FRIDAY REVIEW

Moving to centre stage

VIJAY GEORGE

CHANGING TRACK: Salimkumar in `Achanurangatha Veedu.'

CHANGING TRACK: Salimkumar in `Achanurangatha Veedu.'  

Salimkumar has played the hero's sidekick to perfection in a number of movies. With his knack for comedy, this actor's trademark dialogues and slapstick routine evoked laughter in more than 125 movies.

In between, he proved his credentials as an actor, quite convincingly, in a handful of roles that stand out from his usual characters. Like the musician Tabla Bhaskaran who lives in the memories of his good old days in `Gramaphone,' the nagging Aamu eleppa in `Perumazhakkalam,' the `extra artiste' Rafeeq in `Udayananu Tharam' and so on.

"The list will always be incomplete as I find some virtue in every role that I portray, regardless of any classification. Still, these characters top the list as the ones that showcased my histrionic skills," says Salim.

The latest addition to that list is his first film as the protagonist in Lal Jose's `Achanurangatha Veedu.' Salim essays the role of Samuel, a State Government employee on the verge of retirement. A widower with three daughters, Samuel has to come to terms with the harsh realities in life. Samuel's hopes rested on his youngest daughter but to the family's horror, she never returns from school one evening.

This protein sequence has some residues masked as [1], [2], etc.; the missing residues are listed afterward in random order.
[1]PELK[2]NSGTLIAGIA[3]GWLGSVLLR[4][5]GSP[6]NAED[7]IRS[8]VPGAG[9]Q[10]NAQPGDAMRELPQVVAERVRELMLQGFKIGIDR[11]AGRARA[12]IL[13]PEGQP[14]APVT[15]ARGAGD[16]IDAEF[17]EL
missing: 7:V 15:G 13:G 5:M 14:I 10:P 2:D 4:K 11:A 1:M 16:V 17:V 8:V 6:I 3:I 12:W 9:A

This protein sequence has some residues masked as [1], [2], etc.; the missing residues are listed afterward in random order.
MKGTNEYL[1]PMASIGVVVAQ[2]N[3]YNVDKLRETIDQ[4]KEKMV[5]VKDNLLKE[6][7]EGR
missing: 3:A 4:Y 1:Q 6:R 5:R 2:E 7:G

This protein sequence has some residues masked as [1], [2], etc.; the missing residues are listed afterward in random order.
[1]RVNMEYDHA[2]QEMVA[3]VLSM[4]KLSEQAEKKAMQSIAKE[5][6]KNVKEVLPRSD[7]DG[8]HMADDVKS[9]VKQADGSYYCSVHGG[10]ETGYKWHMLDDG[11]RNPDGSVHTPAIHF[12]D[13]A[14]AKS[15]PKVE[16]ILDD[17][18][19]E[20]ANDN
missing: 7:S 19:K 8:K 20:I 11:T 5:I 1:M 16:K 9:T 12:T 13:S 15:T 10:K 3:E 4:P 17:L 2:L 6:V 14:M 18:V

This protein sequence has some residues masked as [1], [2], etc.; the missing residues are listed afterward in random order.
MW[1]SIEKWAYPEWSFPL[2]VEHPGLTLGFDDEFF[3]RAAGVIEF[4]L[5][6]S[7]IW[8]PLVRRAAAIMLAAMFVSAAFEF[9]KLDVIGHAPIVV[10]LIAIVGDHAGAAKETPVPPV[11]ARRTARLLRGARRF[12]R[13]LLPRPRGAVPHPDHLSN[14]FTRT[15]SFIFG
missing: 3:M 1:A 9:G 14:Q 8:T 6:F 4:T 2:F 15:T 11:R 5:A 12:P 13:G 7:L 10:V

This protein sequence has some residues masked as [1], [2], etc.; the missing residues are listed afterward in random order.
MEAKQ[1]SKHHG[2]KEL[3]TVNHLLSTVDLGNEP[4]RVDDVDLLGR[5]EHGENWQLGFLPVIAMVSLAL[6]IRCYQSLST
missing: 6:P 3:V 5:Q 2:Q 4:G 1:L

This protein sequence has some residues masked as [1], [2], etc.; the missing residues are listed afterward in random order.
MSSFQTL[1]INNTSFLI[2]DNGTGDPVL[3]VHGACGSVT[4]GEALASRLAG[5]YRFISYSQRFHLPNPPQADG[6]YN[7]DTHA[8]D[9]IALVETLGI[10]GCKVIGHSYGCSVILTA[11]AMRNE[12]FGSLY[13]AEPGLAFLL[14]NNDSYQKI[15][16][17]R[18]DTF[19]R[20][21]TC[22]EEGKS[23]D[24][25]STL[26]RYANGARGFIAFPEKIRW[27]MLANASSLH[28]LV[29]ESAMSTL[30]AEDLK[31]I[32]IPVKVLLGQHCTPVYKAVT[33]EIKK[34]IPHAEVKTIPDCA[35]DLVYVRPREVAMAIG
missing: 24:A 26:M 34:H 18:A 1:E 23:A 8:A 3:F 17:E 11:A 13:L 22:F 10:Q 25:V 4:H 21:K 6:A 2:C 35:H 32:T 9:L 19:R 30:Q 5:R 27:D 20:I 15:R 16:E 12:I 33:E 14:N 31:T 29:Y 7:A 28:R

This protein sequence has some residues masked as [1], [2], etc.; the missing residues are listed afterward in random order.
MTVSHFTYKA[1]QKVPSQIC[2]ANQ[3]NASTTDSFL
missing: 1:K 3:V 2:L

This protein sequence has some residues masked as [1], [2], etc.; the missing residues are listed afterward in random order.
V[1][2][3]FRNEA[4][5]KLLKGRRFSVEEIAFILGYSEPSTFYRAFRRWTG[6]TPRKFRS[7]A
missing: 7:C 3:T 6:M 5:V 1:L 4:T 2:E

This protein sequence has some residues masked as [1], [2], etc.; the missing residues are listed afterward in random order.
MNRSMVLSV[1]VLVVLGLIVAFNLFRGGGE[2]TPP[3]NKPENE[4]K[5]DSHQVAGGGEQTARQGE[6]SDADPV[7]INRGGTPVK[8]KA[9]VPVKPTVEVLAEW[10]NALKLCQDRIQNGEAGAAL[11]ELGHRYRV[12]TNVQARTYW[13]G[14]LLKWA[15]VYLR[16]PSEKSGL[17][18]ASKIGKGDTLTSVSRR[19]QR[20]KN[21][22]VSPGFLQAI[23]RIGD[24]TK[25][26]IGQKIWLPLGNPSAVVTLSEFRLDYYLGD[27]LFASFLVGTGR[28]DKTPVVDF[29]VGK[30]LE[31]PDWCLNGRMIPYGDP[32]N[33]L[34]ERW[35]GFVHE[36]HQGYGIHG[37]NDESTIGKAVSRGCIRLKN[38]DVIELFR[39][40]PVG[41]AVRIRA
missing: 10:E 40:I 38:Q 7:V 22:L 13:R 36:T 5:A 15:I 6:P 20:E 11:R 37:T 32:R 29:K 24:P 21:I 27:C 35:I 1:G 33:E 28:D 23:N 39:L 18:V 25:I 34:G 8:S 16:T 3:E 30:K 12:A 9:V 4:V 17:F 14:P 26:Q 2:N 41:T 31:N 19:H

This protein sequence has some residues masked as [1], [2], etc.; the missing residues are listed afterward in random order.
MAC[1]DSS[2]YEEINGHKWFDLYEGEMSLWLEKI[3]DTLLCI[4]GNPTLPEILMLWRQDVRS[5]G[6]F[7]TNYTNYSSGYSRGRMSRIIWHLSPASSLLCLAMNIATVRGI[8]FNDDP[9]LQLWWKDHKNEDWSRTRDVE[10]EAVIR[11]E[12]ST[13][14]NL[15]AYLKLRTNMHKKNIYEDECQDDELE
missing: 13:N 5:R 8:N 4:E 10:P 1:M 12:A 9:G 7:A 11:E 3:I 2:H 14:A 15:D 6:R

With a greyish moustache, partially bald pate and moist eyes, Salim has transformed into the character, the shooting of which is on in Peerumade.

"Salim is flexible and is positive to make-up. And he makes good use of his eyes, which are indeed very expressive," feels Lal Jose.

Although the role is very different from his usual roles, Salim says, "I never made any preparations for the role. I prefer to get into the role after discussions with the director and the writer, Babu Janardhanan. In fact, our experiments on the `aged' look had started even before, in films like `Chanthupottu' for instance. But we don't need any particular models as we all have come across a lot of people who are like Samuel in real life."

He thinks that the story is a socially relevant one.

"Though we claim to be keeping up with the changing times, the plight of women seems to be the same. `Achanurangatha Veedu' should prompt many to look at certain issues that the film deals with." Replying to a query on whether it was a strain to do serious role, he says, "Serious roles are definitely more strenuous but at the same time don't forget that it is never easy to make others laugh."

Salimkumar made his entry into films from the mimicry stage where he always came up with "something special", whether it was the non-stop chain of film songs, short skits or imitating the speeches of political leaders like M.V. Raghavan and K.R. Gouri.

He has no plans to cross the borders to Tamil or Telugu, as a comedian.

"Unlike other roles, you should have a thorough knowledge about the language and culture if you want to be accepted as a comedian," reasons he.